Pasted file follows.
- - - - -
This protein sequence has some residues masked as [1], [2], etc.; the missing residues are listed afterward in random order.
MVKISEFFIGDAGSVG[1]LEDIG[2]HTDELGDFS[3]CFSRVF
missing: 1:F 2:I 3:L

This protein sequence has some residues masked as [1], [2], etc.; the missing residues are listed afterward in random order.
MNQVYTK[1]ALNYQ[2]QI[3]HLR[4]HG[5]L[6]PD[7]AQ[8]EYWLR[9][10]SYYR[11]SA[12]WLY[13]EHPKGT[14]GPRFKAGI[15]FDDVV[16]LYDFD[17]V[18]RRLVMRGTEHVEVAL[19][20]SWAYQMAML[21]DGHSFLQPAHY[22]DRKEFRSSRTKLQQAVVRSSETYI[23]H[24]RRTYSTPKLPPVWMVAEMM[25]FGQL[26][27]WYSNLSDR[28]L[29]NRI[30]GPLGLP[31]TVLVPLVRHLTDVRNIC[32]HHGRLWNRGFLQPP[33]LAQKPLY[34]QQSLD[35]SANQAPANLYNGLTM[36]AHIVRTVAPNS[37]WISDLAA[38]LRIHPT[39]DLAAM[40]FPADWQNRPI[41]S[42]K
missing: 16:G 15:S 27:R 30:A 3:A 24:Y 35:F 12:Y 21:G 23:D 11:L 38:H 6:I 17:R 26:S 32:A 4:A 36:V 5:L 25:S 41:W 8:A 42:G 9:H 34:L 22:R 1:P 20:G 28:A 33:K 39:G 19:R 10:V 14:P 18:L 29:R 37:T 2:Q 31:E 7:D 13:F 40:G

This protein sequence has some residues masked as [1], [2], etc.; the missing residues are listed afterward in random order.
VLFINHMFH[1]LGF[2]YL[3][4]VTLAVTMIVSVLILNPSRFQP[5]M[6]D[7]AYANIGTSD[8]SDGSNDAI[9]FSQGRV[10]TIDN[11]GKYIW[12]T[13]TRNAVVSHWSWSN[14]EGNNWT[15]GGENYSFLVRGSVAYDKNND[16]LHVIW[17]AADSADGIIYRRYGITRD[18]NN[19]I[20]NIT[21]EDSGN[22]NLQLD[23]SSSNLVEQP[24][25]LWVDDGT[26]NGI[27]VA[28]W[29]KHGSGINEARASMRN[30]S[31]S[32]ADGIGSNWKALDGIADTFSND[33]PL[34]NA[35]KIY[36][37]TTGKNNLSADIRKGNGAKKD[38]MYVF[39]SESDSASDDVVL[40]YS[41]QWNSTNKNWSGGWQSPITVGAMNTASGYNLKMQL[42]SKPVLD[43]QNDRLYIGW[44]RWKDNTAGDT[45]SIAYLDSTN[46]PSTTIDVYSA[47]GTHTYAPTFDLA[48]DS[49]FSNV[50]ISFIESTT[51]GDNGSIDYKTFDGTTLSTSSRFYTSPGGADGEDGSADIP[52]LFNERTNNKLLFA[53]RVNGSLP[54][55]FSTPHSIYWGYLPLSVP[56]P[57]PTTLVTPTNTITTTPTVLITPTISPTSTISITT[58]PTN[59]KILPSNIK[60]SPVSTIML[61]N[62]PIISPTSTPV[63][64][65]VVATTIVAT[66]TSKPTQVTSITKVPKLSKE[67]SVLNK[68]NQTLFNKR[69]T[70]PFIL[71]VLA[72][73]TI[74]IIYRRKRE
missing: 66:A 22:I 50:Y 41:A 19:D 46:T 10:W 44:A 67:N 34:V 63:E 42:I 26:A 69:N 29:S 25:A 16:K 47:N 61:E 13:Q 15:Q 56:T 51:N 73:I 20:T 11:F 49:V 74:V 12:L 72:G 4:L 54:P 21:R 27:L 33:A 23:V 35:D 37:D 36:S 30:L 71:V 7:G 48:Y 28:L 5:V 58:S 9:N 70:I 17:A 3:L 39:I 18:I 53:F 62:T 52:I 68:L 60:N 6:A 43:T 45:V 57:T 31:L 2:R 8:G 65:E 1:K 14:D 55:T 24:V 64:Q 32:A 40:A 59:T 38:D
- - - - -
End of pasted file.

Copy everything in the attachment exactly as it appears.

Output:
This protein sequence has some residues masked as [1], [2], etc.; the missing residues are listed afterward in random order.
MVKISEFFIGDAGSVG[1]LEDIG[2]HTDELGDFS[3]CFSRVF
missing: 1:F 2:I 3:L

This protein sequence has some residues masked as [1], [2], etc.; the missing residues are listed afterward in random order.
MNQVYTK[1]ALNYQ[2]QI[3]HLR[4]HG[5]L[6]PD[7]AQ[8]EYWLR[9][10]SYYR[11]SA[12]WLY[13]EHPKGT[14]GPRFKAGI[15]FDDVV[16]LYDFD[17]V[18]RRLVMRGTEHVEVAL[19][20]SWAYQMAML[21]DGHSFLQPAHY[22]DRKEFRSSRTKLQQAVVRSSETYI[23]H[24]RRTYSTPKLPPVWMVAEMM[25]FGQL[26][27]WYSNLSDR[28]L[29]NRI[30]GPLGLP[31]TVLVPLVRHLTDVRNIC[32]HHGRLWNRGFLQPP[33]LAQKPLY[34]QQSLD[35]SANQAPANLYNGLTM[36]AHIVRTVAPNS[37]WISDLAA[38]LRIHPT[39]DLAAM[40]FPADWQNRPI[41]S[42]K
missing: 16:G 15:S 27:R 30:A 3:A 24:Y 35:F 12:Y 21:G 23:D 11:L 38:H 6:I 17:R 26:S 32:A 4:A 36:V 5:L 25:S 41:W 8:A 42:G 9:H 34:L 22:R 1:P 20:G 28:A 33:K 39:G 19:R 10:V 14:P 18:L 29:R 37:T 2:Q 31:E 7:D 13:F 40:G

This protein sequence has some residues masked as [1], [2], etc.; the missing residues are listed afterward in random order.
VLFINHMFH[1]LGF[2]YL[3][4]VTLAVTMIVSVLILNPSRFQP[5]M[6]D[7]AYANIGTSD[8]SDGSNDAI[9]FSQGRV[10]TIDN[11]GKYIW[12]T[13]TRNAVVSHWSWSN[14]EGNNWT[15]GGENYSFLVRGSVAYDKNND[16]LHVIW[17]AADSADGIIYRRYGITRD[18]NN[19]I[20]NIT[21]EDSGN[22]NLQLD[23]SSSNLVEQP[24][25]LWVDDGT[26]NGI[27]VA[28]W[29]KHGSGINEARASMRN[30]S[31]S[32]ADGIGSNWKALDGIADTFSND[33]PL[34]NA[35]KIY[36][37]TTGKNNLSADIRKGNGAKKD[38]MYVF[39]SESDSASDDVVL[40]YS[41]QWNSTNKNWSGGWQSPITVGAMNTASGYNLKMQL[42]SKPVLD[43]QNDRLYIGW[44]RWKDNTAGDT[45]SIAYLDSTN[46]PSTTIDVYSA[47]GTHTYAPTFDLA[48]DS[49]FSNV[50]ISFIESTT[51]GDNGSIDYKTFDGTTLSTSSRFYTSPGGADGEDGSADIP[52]LFNERTNNKLLFA[53]RVNGSLP[54][55]FSTPHSIYWGYLPLSVP[56]P[57]PTTLVTPTNTITTTPTVLITPTISPTSTISITT[58]PTN[59]KILPSNIK[60]SPVSTIML[61]N[62]PIISPTSTPV[63][64][65]VVATTIVAT[66]TSKPTQVTSITKVPKLSKE[67]SVLNK[68]NQTLFNKR[69]T[70]PFIL[71]VLA[72][73]TI[74]IIYRRKRE
missing: 66:A 22:I 50:Y 41:A 19:D 46:T 10:W 44:A 67:N 34:V 63:E 42:I 26:A 69:N 29:S 25:A 16:K 47:N 61:E 13:Q 15:Q 56:T 51:N 73:I 20:T 11:F 49:V 74:V 12:L 72:G 4:L 54:P 21:R 27:L 33:A 23:V 35:D 37:D 36:S 30:L 71:V 7:G 48:Y 28:L 5:V 58:S 9:N 70:I 17:A 3:L 39:I 18:I 53:F 62:T 52:I 68:L 60:N 6:A 43:T 45:V 57:T 31:L 2:R 8:G 65:E 1:K 14:D 55:T 24:V 64:Q 32:A 40:A 59:T 38:D